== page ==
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“Sending a message” – There’s the contents and there’s the medium

Slogans or protest messages on T-shirts get stale, however funny.

Speaking of making a statement, I can’t think of a better artist who has been ‘sending a message’ than Bansky.

But when a mailman landed a gyrocopter on the Washington Mall this week it was not the message that got people’s attention, but the medium. One man in an exposed flying machine.

You know it’s creative because no one seems to be talking about the contents of the envelopes that c was supposedly carrying to the nation’s lawmakers at the Capitol. We are all focused on the delivery method, aren’t we?

Marshall McLuhan  who coined the phrase ‘the medium is the message’ must be smiling, up there. No tweets. No PR agency. No Facebook page. But a pretty powerful statement.

Note: Hughes does maintain a website, where he says

Hello – I’m Doug Hughes, a mailman, pilot and the author of this web site. In my time, I’ve delivered a lot of letters, and I’m delivering 535 letters by ‘air mail’ today – a special delivery to every member of the US Congress.

On this blog post (worth a read) he speaks of wanting to ‘change the narrative’ in Washington about whom we elect. He might succeed — if only the evening news folk will only stop talking about the potential danger of the stunt.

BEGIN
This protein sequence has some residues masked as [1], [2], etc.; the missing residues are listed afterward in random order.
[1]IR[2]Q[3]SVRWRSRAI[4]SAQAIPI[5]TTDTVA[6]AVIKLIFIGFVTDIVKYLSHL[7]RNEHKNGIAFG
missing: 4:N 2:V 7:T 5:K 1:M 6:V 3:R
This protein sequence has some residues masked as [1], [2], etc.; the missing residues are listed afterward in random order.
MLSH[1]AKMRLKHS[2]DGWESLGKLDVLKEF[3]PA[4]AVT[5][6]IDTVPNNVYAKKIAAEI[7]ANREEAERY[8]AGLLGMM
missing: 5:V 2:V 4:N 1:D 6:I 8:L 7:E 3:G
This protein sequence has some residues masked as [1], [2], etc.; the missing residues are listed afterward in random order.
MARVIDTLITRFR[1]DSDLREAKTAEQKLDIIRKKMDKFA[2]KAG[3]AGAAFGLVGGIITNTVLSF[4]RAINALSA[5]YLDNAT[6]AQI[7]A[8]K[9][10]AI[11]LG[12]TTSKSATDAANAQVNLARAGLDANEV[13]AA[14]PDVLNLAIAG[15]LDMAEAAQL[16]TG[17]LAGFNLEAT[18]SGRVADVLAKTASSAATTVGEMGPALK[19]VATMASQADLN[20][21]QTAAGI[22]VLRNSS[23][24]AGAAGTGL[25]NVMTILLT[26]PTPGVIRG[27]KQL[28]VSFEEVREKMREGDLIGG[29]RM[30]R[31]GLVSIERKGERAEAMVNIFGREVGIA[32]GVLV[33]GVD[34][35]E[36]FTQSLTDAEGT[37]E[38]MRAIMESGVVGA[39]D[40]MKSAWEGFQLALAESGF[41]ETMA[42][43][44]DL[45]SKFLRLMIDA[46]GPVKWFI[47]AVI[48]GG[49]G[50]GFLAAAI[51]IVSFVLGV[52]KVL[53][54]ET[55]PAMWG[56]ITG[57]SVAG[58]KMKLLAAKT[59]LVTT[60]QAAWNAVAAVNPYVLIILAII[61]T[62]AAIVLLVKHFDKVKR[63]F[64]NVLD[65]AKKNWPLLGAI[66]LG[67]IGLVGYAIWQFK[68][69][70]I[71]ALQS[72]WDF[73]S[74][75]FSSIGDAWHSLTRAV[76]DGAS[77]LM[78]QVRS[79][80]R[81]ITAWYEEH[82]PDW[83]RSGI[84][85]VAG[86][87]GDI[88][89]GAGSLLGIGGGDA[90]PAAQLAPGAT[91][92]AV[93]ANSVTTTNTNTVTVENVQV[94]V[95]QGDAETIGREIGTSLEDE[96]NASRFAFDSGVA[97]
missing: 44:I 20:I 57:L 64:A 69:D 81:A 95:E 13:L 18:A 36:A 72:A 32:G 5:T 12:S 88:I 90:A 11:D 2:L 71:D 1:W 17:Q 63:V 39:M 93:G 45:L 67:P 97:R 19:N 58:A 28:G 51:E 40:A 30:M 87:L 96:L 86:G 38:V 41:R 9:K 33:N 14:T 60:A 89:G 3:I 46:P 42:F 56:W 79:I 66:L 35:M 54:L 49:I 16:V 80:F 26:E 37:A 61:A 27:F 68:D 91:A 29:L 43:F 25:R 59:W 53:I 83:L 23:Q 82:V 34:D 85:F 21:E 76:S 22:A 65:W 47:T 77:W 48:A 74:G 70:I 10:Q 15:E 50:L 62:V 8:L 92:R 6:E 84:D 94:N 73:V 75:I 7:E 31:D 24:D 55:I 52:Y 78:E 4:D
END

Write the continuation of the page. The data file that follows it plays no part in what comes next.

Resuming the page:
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Citizens’ voices matter

A few years ago I conducted a series of webinar-style workshops for the U.S. State Department, for content creators, educators, marketers and those in traditional and new media. The workshops were called  “Passport to Digital Citizenship.”

I was convinced that citizen’s voices would be valuable, and –despite technological barriers and people who would try to keep them quiet– they could be heard.

So today, as my book is about to launch, I am thrilled to see this report by CNN on the importance of citizen-driven media.

Journalism has been forever changed — I’d argue for the better — thanks to the fact that people can interact with media organizations and share their opinions, personal stories, and photos and videos of news as it happens. This year’s nominated iReports are prime examples of how participatory storytelling can positively affect the way we cover and understand the news. 

(“36 stories that prove citizen journalism matters.” By Katie Hawkins-Gaar, CNN | Wed April 3, 2013 )

When we talk of  ‘participatory journalism’ we mean that ‘CitJos’ work alongside traditional media. They are not here as a replacement model, but to complement the changing media industry. Of the 100,000 citizen stories submitted to CNNiReport.com in 2012, they used 10,789 –having vetted them first.

I just interviewed the creator of a leading citizen journalist outfit in South Asia, and he stressed the importance of community guidelines, and careful design.

Citizen journalism, and the power of citizen voices is a big section in my book, Chat Republic.